Truth and Reason
Acts 26:24 Now as he thus made his defense, Festus said with a loud voice, "Paul, you are beside yourself! Much learning is driving you mad!" 25 But he said, "I am not mad, most noble Festus, but speak the words of truth and reason. 26 For the king, before whom I also speak freely, knows these things; for I am convinced that none of these things escapes his attention, since this thing was not done in a corner. 27 King Agrippa, do you believe the prophets? I know that you do believe." 28 Then Agrippa said to Paul, "You almost persuade me to become a Christian." 29 And Paul said, "I would to God that not only you, but also all who hear me today, might become both almost and altogether such as I am, except for these chains." 30 When he had said these things, the king stood up, as well as the governor and Bernice and those who sat with them; 31 and when they had gone aside, they talked among themselves, saying, "This man is doing nothing deserving of death or chains." 32 Then Agrippa said to Festus, "This man might have been set free if he had not appealed to Caesar." (NKJV)
The time is 59 A.D. Paul has been kept in confinement by the Roman governor in Caesarea for two years as a result of bogus charges filed against him by the Jews in Jerusalem. Caesarea was the political center for the Roman province of Syria, of which Judea was a part.
Paul is being held in light chains in Herod’s Palace. He has not been found guilty of any crimes, to the dismay of the Jews in Jerusalem who want him dead for promoting Christianity.
Paul has asked for a trial before Emperor Nero in Rome and Festus has consented. Now Paul has been brought before Herod Agrippa II, as Governor Festus seeks what he should say about the charges against Paul in the letter to be sent with Paul to Nero.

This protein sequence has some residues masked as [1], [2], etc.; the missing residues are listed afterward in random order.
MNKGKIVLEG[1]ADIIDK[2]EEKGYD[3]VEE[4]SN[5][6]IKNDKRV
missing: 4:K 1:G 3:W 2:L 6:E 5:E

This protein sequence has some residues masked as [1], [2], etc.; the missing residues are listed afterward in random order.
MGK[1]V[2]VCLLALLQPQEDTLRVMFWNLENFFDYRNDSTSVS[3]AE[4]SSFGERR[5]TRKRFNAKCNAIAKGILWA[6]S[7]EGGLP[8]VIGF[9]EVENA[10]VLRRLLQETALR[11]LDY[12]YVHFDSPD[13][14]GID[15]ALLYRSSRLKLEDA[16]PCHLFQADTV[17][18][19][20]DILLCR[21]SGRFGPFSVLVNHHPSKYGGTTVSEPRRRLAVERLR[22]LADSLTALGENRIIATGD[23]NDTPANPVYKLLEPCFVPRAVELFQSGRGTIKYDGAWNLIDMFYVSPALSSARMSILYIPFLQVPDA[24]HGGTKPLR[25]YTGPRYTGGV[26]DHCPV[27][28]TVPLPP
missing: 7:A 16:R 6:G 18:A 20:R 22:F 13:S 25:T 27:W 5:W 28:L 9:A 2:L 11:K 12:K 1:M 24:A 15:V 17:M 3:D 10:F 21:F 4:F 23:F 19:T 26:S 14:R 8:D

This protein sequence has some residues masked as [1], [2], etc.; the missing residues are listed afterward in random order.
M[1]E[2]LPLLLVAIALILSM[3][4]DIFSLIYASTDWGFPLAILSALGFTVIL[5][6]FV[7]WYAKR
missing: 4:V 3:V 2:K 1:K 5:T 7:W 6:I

In this passage, Paul has just completed his defense and Festus violently objects (v. 24a). He basically calls Paul crazy, as a result of “much learning” (v. 24b).
Paul defends his speech by respectfully stating that he speaks “the words of truth and reason” (v. 25). Turning to King Agrippa II, Paul states that the King, as a Jew, believes that Paul’s words are true and reasonable (v. 26a).
Paul explains his claim by stating that the events of Jesus’ ministry, death, and resurrection were public events that Agrippa, as a Jew and as king, would surely have noticed (v. 26b). On the other hand, Festus was new to the area, having just been appointed governor, and may not have heard of the previous events in Jerusalem. Also, Festus was a Gentile, not a Jew.
Paul then asks the king if he believes the words of the prophets and then answers his own question affirmatively (v. 27). As a Jew, Agrippa II would have absolutely believed the words of the prophets.
The king responds "You almost persuade me to become a Christian" (v. 28). It is not clear if he is serious or joking, but Paul responds in all sincerity. He wishes that not only the king, “but also all who hear me today”, would become Christians, just like himself “except for these chains” (v. 29).
At this point, the king, his mistress Bernice, the governor, and “those who sat with them” leave the area and confer together (vv. 30-31a). They come to a common conclusion that "This man is doing nothing deserving of death or chains" (v. 31b).
Then the king voices his opinion to Festus that "This man might have been set free if he had not appealed to Caesar" (v. 32). However, since Paul was a Roman citizen, his plea to appeal to “Caesar” had to be honored. Emperors always adopted the name of “Caesar” in honor of Julius Caesar, who died in 44 B.C., because he was instrumental in establishing the Roman Empire. Paul would be appealing to the current emperor, Nero.
Paul has referred to the Gospel as being truth and reason. The events of the Bible are historical and happened in public view. They are truth and reason.
Those doubters, like Festus, call the Gospel crazy. They call the Bible a book of fairy tales. They are ignorant. The word ignorant means lacking knowledge.
Paul was not lacking knowledge. In fact, Festus described Paul as having “much learning”. We all, both Christians and non Christians, should devote ourselves to “much learning” of the Bible. As we do, we will find, like Paul, that the Bible is truth and reason.
Online Bible Commentary